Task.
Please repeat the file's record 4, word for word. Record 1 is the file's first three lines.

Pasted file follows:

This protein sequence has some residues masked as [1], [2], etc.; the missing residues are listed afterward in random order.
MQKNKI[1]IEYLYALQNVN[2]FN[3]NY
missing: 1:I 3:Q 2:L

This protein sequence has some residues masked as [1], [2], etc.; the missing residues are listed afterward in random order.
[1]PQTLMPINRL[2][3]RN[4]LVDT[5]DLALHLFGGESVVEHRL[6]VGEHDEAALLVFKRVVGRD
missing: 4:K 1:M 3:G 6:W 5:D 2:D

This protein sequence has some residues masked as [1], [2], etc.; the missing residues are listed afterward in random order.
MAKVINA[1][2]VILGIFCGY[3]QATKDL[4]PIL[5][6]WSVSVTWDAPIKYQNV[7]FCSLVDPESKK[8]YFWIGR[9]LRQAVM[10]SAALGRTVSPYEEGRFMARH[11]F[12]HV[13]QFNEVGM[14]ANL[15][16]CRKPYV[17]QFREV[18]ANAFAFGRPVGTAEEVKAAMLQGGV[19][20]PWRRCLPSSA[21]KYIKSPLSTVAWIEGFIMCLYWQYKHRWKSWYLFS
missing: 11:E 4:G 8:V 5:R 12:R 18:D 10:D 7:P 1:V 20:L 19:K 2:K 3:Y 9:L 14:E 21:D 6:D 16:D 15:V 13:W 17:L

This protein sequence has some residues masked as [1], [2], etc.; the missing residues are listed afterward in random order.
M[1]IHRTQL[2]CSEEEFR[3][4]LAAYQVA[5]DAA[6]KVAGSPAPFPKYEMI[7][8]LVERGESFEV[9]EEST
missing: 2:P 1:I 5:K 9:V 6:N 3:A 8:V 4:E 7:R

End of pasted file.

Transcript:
This protein sequence has some residues masked as [1], [2], etc.; the missing residues are listed afterward in random order.
M[1]IHRTQL[2]CSEEEFR[3][4]LAAYQVA[5]DAA[6]KVAGSPAPFPKYEMI[7][8]LVERGESFEV[9]EEST
missing: 2:P 1:I 5:K 9:V 6:N 3:A 8:V 4:E 7:R